Wednesday, February 22, 2012

Switch: How to Change When Change is Hard

The main suggestion with this text is that we often misunderstand and make faulty assumptions about the reasons people resist change and the authors make great suggestions about how to influence and shape change. Change is, they argue, heavily reliant on three main components:

1. The Rider - this our analytical side. The rider likes to make calculated, measured long term decisions. The rider in all of will spin its wheels with decision-making
and, as a result, will often fail to take action. The ways in which we can "direct the rider" are:
- follow the bright spots
- script the critical moves
- point to the destination

2. The Elephant - this is our emotional side. Unlike the rider, the elephant is unimpressed with data and analysis. Instead, the elephant needs an emotional appeal to buy into and prefers instant gratification over calculated long-term planning. To appeal to the elephant, we must:
- find the feeling
- shrink the change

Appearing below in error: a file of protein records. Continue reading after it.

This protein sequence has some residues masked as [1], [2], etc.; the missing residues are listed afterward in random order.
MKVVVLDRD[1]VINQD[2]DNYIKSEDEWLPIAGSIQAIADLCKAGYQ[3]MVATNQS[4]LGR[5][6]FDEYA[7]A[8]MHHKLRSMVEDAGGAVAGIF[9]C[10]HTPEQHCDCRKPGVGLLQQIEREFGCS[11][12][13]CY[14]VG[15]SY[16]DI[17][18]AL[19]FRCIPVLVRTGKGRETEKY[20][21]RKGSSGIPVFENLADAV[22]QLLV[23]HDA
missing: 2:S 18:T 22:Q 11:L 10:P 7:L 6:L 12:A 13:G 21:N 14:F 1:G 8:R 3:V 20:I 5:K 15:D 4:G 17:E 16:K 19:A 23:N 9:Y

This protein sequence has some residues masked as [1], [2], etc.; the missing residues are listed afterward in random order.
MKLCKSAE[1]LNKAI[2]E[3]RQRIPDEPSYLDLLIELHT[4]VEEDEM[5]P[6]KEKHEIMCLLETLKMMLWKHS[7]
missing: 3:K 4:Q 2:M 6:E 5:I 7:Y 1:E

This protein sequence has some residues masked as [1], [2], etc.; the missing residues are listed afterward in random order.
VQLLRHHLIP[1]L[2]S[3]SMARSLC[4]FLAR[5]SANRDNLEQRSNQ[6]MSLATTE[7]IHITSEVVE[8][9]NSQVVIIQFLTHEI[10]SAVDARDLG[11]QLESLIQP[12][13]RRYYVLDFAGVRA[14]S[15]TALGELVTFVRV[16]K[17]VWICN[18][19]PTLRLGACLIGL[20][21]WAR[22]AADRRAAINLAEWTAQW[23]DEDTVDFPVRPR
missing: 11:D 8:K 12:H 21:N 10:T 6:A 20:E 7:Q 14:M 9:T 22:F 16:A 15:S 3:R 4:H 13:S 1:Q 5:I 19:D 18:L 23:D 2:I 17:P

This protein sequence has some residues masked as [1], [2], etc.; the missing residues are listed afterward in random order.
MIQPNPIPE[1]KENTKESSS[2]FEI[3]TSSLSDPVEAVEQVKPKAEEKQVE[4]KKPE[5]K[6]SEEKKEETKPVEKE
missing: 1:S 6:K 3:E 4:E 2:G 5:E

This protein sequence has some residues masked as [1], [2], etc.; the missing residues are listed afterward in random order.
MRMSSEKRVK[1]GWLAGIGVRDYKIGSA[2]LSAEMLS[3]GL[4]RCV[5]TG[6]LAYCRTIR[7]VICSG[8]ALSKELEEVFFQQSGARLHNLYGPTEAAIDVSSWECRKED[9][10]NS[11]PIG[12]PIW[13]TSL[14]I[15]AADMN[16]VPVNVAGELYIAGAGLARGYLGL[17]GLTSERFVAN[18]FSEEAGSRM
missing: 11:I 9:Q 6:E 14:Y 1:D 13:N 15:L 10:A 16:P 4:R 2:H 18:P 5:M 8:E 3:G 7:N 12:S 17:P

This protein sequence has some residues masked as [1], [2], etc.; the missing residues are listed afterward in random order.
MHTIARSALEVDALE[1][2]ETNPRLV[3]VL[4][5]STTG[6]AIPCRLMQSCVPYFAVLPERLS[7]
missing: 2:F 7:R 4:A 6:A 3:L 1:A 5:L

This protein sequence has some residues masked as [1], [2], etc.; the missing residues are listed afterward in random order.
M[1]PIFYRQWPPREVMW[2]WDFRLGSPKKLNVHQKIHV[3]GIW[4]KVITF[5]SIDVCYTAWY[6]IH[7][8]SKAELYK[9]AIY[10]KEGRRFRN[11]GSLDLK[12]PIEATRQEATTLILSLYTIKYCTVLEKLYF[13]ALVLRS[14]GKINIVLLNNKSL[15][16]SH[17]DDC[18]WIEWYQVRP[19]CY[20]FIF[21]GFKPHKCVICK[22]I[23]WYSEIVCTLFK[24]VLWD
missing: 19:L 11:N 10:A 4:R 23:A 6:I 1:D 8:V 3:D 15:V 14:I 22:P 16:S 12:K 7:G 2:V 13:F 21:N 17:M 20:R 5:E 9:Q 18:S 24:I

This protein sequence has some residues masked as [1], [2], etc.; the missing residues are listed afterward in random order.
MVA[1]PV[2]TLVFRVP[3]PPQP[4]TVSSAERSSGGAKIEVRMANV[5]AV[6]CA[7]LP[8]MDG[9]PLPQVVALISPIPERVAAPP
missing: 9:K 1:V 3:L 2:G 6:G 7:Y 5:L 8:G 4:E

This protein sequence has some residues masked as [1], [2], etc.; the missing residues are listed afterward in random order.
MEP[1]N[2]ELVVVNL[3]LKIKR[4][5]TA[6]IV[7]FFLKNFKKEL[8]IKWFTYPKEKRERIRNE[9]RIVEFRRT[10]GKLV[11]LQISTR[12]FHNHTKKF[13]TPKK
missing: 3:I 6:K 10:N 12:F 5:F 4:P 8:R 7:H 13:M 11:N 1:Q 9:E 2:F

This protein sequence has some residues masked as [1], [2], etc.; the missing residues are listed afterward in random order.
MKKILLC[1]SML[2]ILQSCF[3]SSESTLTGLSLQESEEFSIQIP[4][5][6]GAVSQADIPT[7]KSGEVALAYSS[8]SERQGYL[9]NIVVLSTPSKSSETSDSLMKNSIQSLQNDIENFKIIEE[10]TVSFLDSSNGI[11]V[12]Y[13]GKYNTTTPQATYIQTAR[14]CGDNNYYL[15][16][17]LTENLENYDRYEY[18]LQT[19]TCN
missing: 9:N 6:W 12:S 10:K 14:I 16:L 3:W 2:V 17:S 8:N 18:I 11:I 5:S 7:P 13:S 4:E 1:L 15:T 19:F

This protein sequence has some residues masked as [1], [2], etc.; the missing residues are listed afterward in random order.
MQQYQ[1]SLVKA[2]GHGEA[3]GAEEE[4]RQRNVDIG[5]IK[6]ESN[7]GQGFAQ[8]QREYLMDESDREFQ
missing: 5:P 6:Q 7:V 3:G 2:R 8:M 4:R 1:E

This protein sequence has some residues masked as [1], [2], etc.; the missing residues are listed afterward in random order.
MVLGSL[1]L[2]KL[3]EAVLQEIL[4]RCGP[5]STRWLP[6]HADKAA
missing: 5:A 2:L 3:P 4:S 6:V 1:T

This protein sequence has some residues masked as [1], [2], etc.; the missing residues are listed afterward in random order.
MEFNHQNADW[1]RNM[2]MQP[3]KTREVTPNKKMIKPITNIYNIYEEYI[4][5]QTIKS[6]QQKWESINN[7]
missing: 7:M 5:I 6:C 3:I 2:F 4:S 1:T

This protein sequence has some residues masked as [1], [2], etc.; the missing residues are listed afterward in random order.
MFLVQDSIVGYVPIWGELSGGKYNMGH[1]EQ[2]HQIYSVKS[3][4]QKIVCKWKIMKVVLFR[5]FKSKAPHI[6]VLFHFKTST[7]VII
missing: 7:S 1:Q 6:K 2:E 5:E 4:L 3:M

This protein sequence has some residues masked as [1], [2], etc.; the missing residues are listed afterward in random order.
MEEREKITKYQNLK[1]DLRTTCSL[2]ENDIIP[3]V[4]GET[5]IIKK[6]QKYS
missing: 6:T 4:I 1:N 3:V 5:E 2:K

- grow our people

3. The Path - the path refers to the environmental factors that foster change. Many times, small changes to the environment will help direct people towards the destination. To do that, we must:
- tweak the environment
- build habits
- rally the herd

Notable Quotes
"In tough times, the rider sees problems everywhere and "analysis paralysis" often kicks in." (pg. 33)

"But when the road is uncertain, the Elephant will always insist on taking the default path, the most familiar path...the most familiar path is always the status quo." (pg. 53)

"There is a clear asymmetry between the scale of the problem and the scale of the solution. Big problem, small solution." (pg. 44)

"Clarity dissolves resistance." (pg. 72)

"We know there's a difference between knowing how to act and being motivated to act. But when it comes time to change the behavior of other people, our first instinct is to teach them something." (pg. 113)

"A long journey starts with a single step but a single step doesn't guarantee the long journey." (pg. 250)

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